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What to Ask and What to Know

Just as it’s true that not every physician is suited to address every medical need, not every tax pro is suited to tax problems resolution. In fact, the vast majority of tax professionals work in the area of tax return preparation. This field, while challenging in its own right, has little to do with problems resolution. The worlds of tax preparation and tax resolution are a universe apart.

That’s why Tax Freedom Institute professionals spend substantial time, effort and energy leaning the nuances and intricacies of dealing with the IRS and state tax enforcement agencies in the area of problems resolution and taxpayers’ rights issues. Our TFI Consulting Members are uniquely equipped to help you resolve any tax problem you might have.

Hire the Right Professional
Questions for a Prospective Representative

Here are some questions to ask a prospective representative to find out whether he can provide the level of service you need.

Tax Planning

How much experience do you have? Look for a pro with at least three to five years experience dealing with IRS in the areas of audit, appeals and collections work. When searching for a tax preparer, look for one with experience preparing returns for your particular business, job or profession. And always look for a full-time professional, not merely a part-timer preparer.

What percentage of your tax preparation clients get audited? If more than 2 percent of one’s clients get audited, that may indicate a problem in the pro’s tax preparation practices. If the ratio is much higher, you might ask whether the pro was ever the subject of an IRS examination into his preparation practices.

What is Form 8275 and should it be filed with my tax return? Form 8275, Disclosure Statement, is the audit-proof form. It allows you to provide information with your tax return that answers questions in the return. This way, your return is both audit-proofed and penalty-proofed. For more information, see Dan Pilla’s books, The IRS Problem Solver and How to Double Your Tax Refund.

If I lost records for an expense, can I still claim the deduction? Yes. You have the right to reconstruct lost records and claim the deduction. In fact, the law actually requires reconstruction in some cases. See Dan’s book, IRS, Taxes and the Beast.

How do affidavits help audit-proof a tax return? Affidavits are sworn statements providing information on issues for which there is no receipt, such as business miles or a home office. Notarized statements provide “testimony” on deductions that help solidify your claim. See The IRS Problem Solver and How to Double Your Tax Refund .

Can I get an extension of time to pay taxes if I can’t pay by April 15? Yes. IRS Form 1127, Application for Extension of Time to Pay, can get you up to six additional months to pay, without penalties (though interest accrues). See Dan’s book, How to Get Tax Amnesty.

Problems Resolution

What is the best way to prevent a wage or bank levy? Form 9465, Installment Agreement Request, can establish either an installment agreement or uncollectible status, both of which eliminate the potential for levies. See How to Get Tax Amnesty.

Can federal income taxes ever be discharged in bankruptcy? Yes. The ability to discharge tax debts is dependent upon their age, your equity in assets and certain other “timing” elements. See How to Get Tax Amnesty.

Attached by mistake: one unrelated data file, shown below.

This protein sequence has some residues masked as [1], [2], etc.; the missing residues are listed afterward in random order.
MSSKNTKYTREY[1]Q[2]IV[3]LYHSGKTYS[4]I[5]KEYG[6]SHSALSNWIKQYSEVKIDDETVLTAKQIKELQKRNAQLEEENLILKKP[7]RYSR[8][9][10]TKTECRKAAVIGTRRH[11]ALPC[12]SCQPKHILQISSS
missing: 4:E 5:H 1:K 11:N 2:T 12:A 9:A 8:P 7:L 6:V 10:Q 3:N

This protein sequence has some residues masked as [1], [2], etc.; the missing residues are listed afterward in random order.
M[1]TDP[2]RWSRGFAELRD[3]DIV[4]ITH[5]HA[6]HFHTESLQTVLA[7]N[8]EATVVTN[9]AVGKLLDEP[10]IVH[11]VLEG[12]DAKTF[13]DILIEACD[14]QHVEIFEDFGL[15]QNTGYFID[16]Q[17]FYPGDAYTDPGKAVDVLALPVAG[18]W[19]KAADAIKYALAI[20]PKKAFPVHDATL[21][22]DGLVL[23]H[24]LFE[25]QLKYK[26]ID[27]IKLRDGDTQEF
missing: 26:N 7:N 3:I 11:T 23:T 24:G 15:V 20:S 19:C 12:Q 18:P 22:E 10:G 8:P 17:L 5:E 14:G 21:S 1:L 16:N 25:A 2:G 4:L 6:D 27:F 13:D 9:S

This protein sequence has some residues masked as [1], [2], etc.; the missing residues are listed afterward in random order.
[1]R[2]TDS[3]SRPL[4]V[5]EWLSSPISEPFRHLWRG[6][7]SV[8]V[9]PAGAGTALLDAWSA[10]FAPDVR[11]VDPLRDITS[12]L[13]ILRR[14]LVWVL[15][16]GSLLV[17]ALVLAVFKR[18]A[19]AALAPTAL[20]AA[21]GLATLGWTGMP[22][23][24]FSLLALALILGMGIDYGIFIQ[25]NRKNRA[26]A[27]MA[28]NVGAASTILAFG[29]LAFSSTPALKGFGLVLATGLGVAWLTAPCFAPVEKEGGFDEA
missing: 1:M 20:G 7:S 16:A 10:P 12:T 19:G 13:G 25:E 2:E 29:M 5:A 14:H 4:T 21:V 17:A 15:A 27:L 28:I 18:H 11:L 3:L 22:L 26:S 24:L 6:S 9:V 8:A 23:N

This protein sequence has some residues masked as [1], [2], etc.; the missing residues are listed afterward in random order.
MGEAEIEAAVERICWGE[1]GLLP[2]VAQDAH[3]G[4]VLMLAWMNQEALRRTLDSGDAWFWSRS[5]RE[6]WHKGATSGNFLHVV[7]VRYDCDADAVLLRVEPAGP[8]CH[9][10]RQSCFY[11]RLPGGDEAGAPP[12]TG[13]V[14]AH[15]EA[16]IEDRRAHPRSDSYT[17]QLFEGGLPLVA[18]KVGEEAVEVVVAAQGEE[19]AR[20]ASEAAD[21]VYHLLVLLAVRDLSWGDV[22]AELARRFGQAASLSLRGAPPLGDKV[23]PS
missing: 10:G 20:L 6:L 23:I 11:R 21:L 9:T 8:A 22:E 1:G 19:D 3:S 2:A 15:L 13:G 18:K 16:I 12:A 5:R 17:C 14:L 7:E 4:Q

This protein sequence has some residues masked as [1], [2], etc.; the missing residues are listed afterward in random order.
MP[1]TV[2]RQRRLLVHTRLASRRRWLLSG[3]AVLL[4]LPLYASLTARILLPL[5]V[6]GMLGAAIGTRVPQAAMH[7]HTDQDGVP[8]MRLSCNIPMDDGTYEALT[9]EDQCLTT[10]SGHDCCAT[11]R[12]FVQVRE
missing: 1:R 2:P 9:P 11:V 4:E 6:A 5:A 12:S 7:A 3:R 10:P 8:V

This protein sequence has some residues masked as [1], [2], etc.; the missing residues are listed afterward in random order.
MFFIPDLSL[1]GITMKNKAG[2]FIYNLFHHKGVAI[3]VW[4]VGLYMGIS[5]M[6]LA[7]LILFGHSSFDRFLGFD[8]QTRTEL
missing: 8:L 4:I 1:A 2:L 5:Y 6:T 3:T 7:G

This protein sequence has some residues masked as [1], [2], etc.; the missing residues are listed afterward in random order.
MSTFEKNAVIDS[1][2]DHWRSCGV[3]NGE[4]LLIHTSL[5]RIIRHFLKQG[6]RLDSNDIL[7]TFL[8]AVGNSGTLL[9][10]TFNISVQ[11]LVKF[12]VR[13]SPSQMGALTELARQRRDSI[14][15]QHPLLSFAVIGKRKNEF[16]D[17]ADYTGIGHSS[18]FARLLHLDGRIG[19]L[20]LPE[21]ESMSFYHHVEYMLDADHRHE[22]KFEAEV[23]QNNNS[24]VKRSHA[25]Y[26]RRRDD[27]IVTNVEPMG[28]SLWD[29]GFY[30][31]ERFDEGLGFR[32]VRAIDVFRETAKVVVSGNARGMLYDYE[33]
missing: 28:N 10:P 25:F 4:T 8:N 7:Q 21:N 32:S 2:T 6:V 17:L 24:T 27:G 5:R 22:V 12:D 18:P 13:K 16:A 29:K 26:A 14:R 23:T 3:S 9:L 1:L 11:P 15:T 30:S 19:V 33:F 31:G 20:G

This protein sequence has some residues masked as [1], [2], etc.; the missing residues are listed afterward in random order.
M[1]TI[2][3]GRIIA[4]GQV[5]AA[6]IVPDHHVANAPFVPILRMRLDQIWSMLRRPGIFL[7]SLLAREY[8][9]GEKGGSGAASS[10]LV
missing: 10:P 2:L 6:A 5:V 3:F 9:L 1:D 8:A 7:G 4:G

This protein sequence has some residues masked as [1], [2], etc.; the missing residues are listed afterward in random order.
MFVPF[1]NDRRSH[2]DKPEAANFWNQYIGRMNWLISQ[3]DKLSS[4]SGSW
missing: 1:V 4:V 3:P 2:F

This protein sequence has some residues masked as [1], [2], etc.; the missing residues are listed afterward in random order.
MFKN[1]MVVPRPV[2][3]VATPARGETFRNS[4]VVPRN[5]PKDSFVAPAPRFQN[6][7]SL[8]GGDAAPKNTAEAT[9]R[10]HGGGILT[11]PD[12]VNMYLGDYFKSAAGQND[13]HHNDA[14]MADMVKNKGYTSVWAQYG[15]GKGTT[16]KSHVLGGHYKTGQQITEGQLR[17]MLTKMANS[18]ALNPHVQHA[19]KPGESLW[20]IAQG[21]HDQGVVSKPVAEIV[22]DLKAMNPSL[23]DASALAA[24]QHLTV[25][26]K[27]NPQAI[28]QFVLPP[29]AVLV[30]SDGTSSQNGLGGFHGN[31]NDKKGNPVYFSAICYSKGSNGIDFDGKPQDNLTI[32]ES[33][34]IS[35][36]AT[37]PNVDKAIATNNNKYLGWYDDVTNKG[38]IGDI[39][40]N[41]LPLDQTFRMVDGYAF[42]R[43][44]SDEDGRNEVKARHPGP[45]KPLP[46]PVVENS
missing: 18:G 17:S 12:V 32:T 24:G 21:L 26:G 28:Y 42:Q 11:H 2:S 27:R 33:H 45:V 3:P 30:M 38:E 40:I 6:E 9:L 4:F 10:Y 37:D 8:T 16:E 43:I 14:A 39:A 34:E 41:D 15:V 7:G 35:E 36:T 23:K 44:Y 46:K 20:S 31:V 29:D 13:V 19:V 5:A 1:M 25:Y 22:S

How can an Offer in Compromise help my problem? The OIC is a means of negotiating a reduction of your tax bill. Most tax pros do not realize that there are three different variations of the OIC. The best one for you depends on the facts of your case. See How to Get Tax Amnesty.

Is there a means to get emergency relief if IRS action is causing hardship? Yes. The Taxpayer Advocate Service can order the IRS to stop action that is or will cause “significant hardship.” See How to Get Tax Amnesty.


Working with Your Tax Pro

Now that you’ve hired a tax pro, here’s how to optimize your relationship.

Be accurate and specific. You’ll be asked to provide financial and other information. Be detailed, specific and accurate. Don’t leave anything out. Let your tax pro determine whether a given fact is relevant. Bear in mind that the forms you submit to the IRS must generally be signed under the penalties of perjury.

Be punctual. Your representative will be working under deadlines. Provide all requested information in a timely manner.

If you don’t understand, ask. Don’t assume anything. If you don’t understand something, ask questions until you do. It’s best to have a list of question in hand when visiting your representative to cover all your concerns. Don’t be intimidated by your representative. His job is to help you.

Have a clear fee agreement. Make sure you understand your obligation for fees and costs. Don’t be afraid to ask for this in writing. The agreement should also state the tasks your representative will perform.

Always maintain your original documents. Do not give your original documents to your tax pro. Provide clear photocopies only unless originals are needed for trial. Even then, make sure you retain clear photocopies of all your original documents.

Know what you’re signing. You’ll be asked to sign numerous documents, including a Power of Attorney, settlement documents and perhaps various waiver forms. Be sure you understand all the implications of every document you sign, especially settlement documents and waiver forms.

Obtain copies of all documents. Make sure you have an agreement with your pro to get copies of all documents he submits on your behalf. Also get copies of all documents he receives from the IRS.

Don’t expect miracles. Problems resolution takes time, mostly because the IRS moves slowly. But it is reasonable to obtain updates on your case as it progresses.

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